I have 3-1/2 articles in various stages of disrepair. I’m inching them towards completion, but right now, the parts are scattered hither and yon. The engine on one article needs a complete reconstruction.

Thursday, Ian starts his Finals Week. For you and him, that means tests. For me, that means half days of school, a lot of driving, and no more full days of uninterrupted work until September.

So, I’m in crunch mode trying to finish off some articles. Just some links tonight:

Nick Hanauer: “What I’ve realized, decades late, is that educationism is tragically misguided. American workers are struggling in large part because they are underpaid—and they are underpaid because 40 years of trickle-down policies have rigged the economy in favor of wealthy people like me.”

After reading Dreyer’s English for an hour at the Jersey shore this weekend, Laura spotted this.

A fascinating article about paint. Really! I followed Farrow and Ball on Instagram after reading the article, and changed my mind about painting the bedroom white.

I’m reading Dreyer’s English as I tinker with the draft that furthest along. It’s really a fabulous read. When one is writing, one should always be reading an excellent book. I ape good writing the same way as I lapse into a Southern accent when I talk with my friend from Alabama.

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I have a handful of annoying tasks to do this afternoon, so no long post today.

How do you guys like the new longer, regular posts? Is it working? I’m thinking through a book project by free writing on the blog. I hope I’m not boring.


This is hands down the best profile of Cory Booker yet. And it’s a sad tale.


I first met my best friends over thirty years ago at our first jobs after college. We were all editorial assistants on the 16th floor of Simon and Schuster at the Gulf and Western Building (now Trump Tower) in Columbus Circle. We’ve gone our own ways, but we talk on the phone weekly and get together every other month.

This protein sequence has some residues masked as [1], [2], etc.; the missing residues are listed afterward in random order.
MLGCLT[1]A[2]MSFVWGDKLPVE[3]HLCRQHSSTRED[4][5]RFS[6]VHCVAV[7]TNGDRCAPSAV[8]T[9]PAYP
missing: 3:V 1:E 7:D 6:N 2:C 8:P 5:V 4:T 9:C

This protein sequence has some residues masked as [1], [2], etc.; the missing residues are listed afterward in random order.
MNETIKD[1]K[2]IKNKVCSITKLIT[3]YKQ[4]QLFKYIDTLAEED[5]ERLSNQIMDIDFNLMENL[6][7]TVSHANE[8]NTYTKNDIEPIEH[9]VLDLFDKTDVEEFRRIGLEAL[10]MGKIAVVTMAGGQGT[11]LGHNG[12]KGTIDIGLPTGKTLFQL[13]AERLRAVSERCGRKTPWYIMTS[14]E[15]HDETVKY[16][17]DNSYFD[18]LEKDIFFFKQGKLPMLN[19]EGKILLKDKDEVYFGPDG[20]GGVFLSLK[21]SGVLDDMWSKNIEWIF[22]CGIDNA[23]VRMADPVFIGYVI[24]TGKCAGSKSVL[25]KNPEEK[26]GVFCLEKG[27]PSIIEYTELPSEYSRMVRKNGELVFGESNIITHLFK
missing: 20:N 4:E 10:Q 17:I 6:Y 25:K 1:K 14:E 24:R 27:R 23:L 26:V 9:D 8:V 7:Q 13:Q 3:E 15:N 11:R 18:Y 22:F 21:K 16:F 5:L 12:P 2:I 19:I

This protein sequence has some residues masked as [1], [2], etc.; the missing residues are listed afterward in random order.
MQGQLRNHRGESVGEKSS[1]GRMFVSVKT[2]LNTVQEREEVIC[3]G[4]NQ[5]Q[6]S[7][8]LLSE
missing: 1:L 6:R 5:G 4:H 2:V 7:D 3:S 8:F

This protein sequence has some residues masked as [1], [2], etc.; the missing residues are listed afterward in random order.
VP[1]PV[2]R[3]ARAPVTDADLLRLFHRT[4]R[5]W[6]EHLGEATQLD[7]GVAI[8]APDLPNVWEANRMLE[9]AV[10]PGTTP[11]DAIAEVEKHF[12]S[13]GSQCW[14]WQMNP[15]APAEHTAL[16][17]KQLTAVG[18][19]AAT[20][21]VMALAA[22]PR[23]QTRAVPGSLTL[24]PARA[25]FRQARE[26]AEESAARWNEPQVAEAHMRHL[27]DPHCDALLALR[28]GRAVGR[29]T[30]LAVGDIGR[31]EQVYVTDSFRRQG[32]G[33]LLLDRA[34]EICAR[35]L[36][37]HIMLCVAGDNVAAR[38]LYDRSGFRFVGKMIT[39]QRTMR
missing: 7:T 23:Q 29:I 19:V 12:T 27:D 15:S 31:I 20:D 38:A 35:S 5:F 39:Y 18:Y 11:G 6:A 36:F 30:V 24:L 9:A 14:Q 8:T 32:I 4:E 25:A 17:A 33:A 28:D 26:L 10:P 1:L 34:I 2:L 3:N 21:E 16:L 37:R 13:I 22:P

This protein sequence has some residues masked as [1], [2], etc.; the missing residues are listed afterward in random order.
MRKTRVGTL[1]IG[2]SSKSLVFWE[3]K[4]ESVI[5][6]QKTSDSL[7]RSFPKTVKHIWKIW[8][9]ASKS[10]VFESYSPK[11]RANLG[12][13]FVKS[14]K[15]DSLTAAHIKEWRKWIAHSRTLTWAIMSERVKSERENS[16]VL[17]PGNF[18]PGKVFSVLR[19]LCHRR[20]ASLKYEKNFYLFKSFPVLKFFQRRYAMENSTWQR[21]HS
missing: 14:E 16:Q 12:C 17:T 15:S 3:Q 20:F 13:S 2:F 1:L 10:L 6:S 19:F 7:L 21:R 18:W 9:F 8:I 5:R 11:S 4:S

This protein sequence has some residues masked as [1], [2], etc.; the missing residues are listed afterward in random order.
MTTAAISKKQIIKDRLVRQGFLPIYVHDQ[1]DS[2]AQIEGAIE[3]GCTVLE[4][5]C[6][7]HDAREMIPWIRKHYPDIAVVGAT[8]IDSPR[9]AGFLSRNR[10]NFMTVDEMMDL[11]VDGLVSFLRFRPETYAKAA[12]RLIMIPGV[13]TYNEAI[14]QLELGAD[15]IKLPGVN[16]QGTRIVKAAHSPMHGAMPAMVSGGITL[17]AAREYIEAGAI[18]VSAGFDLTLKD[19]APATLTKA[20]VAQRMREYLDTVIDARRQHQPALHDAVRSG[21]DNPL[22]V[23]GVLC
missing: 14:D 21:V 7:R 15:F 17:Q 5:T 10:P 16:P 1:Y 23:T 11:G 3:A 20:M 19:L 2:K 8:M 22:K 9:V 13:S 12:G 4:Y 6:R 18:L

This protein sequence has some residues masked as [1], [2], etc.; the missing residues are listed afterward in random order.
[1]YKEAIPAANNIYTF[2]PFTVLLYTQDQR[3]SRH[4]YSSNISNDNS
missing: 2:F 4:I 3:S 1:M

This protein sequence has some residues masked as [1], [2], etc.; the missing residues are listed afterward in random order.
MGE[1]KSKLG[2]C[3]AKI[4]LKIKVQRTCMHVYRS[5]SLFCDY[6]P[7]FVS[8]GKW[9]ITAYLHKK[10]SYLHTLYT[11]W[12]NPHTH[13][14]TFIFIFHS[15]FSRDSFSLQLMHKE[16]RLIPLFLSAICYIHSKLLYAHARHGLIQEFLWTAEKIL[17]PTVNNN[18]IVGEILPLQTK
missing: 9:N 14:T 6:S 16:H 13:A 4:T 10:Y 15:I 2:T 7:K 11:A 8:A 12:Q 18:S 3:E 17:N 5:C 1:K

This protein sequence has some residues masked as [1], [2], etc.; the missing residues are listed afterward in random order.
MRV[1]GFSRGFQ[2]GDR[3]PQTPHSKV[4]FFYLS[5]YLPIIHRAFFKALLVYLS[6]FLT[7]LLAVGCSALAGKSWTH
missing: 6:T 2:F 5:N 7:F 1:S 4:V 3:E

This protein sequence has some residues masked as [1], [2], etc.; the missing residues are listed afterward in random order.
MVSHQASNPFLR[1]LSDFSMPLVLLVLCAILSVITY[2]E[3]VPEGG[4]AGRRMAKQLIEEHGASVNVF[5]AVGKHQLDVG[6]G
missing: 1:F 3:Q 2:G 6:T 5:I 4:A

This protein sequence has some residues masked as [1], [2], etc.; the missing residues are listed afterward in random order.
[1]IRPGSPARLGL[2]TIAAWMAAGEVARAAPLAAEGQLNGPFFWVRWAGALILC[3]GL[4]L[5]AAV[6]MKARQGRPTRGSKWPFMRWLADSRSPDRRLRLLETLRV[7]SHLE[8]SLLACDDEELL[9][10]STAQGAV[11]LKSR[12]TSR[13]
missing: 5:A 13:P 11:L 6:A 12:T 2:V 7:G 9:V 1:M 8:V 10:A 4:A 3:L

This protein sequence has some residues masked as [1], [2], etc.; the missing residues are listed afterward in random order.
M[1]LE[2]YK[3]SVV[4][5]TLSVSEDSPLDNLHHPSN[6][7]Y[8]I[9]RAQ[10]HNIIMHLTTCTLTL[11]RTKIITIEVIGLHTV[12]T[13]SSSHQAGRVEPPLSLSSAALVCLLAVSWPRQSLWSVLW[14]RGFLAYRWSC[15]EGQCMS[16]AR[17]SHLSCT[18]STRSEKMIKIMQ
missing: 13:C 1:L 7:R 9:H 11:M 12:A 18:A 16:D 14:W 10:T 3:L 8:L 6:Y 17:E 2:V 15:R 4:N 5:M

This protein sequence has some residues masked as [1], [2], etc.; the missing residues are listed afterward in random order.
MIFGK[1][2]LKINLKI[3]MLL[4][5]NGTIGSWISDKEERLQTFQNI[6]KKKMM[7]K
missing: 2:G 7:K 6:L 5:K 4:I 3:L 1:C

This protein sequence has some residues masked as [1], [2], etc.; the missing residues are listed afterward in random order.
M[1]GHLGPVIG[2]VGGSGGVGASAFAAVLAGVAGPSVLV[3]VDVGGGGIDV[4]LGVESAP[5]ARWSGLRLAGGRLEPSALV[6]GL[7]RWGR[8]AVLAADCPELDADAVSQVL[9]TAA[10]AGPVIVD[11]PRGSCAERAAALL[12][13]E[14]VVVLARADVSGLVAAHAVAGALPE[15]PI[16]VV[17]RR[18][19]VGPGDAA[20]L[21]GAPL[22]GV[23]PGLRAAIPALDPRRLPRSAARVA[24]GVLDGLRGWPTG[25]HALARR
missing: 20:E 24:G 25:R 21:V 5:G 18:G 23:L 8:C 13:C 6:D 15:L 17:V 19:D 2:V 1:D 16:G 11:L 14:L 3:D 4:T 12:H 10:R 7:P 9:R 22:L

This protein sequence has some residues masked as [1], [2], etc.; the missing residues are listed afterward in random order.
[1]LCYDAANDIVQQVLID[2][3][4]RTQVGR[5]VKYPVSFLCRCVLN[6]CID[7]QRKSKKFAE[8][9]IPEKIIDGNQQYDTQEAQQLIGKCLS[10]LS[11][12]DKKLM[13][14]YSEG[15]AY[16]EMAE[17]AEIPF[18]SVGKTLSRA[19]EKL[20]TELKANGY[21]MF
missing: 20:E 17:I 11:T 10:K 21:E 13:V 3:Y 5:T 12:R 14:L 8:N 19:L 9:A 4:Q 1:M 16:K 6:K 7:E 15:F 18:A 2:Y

Typically, we aimlessly roam the streets of Manhattan window shopping and talking for two hours. Then we find a pub to drink and eat before getting on public transportation home. This Saturday, we’re going to start here and then explore that lower tip of the island. Check out the website for a little video about the downtown experience. Steve works in that building several floors up.


I really love this video that shows psychology students overcoming their prejudices over autistic people. They learn that people might be listening to them, even though they don’t look like they are listening.


Enjoy the weekend folks. Tonight at 11D, we have a high school percussion performance with Ian’s drum group. Tomorrow, I have run club and then friend/roaming/drinking club. Sunday, we have an extended family gathering for a niece’s high school graduation. At some point, Steve and I will find a moment to recognize our 22th anniversary.


A friend on Facebook wrote a post today saying that she had made a big decision. Her son (with autism) just successfully finished a full year of college. Without the stress that he might be returned home, she decided to get a full time job, jumpstarting an old career in film editing. She was no longer needed at home, and the writing jobs that had kept her mind going while managing her families needs now felt lonely. At age 50, she was starting a new life.